The Physics
Hypertextbook
Opus in profectus

# Energy and Entropy

## Problems

### practice

1. Write something.
2. Write something different.
3. Write something completely different.
4. Write something else.

### conceptual

1. Rank the following arrangements of things (α, β, γ) from lowest to highest entropy.
1. The materials needed to build a house are all present in a building supply warehouse.
2. The materials are assembled into a house.
3. The house is destroyed by a tornado.
2. Table sugar (sucrose) is the crystallized remains left behind when then juice pressed from sugarcane (a tropical grass) or sugar beet (a root vegetable) is allowed to evaporate.
1. Which has the higher entropy: sugar crystals or the juice used to produce it? Explain.
2. Does the production of sucrose violate the second law of thermodynamics? Explain.
3. Ice cubes are dropped into a room temperature beverage to improve its refreshing qualities.
1. What happens to the entropy of the ice? Why does this happen?
2. What happens to the entropy of the beverage? Why does this happen?
3. How do the changes described above compare? Why must it be this way?
4. Two exoplanets are identical in nearly every way. (Planets orbit our sun. Exoplanets orbit stars that aren't our sun.) Both are rocky bodies like the Earth, our Moon, Mercury, Venus, or Mars. Both have the same density, chemical composition, mass, and radius. Both orbit stars that are identical in every way. The only difference between these two bodies is their atmosphere. One has an atmosphere like the Earth. (You live on earth, so I won't describe its atmosphere.) The other has an atmosphere like Mercury or our Moon, which means it basically doesn't have an atmosphere. Which planet has the higher entropy? Explain your choice.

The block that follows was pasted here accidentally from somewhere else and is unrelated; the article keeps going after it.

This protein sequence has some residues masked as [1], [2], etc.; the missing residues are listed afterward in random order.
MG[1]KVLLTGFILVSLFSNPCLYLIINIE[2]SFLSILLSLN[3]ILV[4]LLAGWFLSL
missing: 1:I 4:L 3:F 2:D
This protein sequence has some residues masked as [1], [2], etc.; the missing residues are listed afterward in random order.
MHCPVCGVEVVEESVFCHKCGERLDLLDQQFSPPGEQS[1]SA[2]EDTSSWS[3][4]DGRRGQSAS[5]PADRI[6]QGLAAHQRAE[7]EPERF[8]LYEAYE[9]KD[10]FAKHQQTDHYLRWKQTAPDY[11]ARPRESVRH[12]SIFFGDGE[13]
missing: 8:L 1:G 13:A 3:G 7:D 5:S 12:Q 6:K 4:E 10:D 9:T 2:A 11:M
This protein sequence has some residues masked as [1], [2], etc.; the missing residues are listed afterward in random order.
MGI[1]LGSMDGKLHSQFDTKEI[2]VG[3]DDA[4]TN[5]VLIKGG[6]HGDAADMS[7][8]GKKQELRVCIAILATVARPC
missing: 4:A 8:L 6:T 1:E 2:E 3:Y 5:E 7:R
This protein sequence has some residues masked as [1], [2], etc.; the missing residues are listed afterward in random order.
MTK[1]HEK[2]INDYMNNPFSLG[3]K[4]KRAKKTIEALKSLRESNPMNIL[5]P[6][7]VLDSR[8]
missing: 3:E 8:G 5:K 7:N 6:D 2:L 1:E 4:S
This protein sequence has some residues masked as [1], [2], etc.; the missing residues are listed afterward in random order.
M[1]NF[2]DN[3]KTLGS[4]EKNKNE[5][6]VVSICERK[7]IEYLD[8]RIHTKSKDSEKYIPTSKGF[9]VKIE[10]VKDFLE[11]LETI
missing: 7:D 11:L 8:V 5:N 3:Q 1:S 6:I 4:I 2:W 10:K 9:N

5. A temperature gradient can exist between the top and bottom of a large mass of a fluid like a lake, a portion of the oceans, or a portion of the atmosphere. (Hot on the top and cool on the bottom or cool on the top and hot on the bottom — it doesn't matter.) Sometimes this fluid will undergo spontaneous convection (hot fluid rises, cool fluid sinks) and sometimes it will stratify (the fluid settles into stagnant layers that refuse to move). Assuming the same temperature gradient…
1. Which situation (convection or stratification) has the higher initial entropy? Explain your choice.
2. Which situation (convection or stratification) increases entropy faster? Explain your choice.
6. I was told something like this by someone I otherwise respect. "I have an air conditioner in my office that isn't connected to an outside vent." I said, "No you don't." Which was met with the reply, "Wanna bet?" My answer was, "No, I know that I am right and you are wrong and this bet is too easy to take. I'd rather bet you on something where you had a chance of being right." How could I have been so supremely confident with my answer?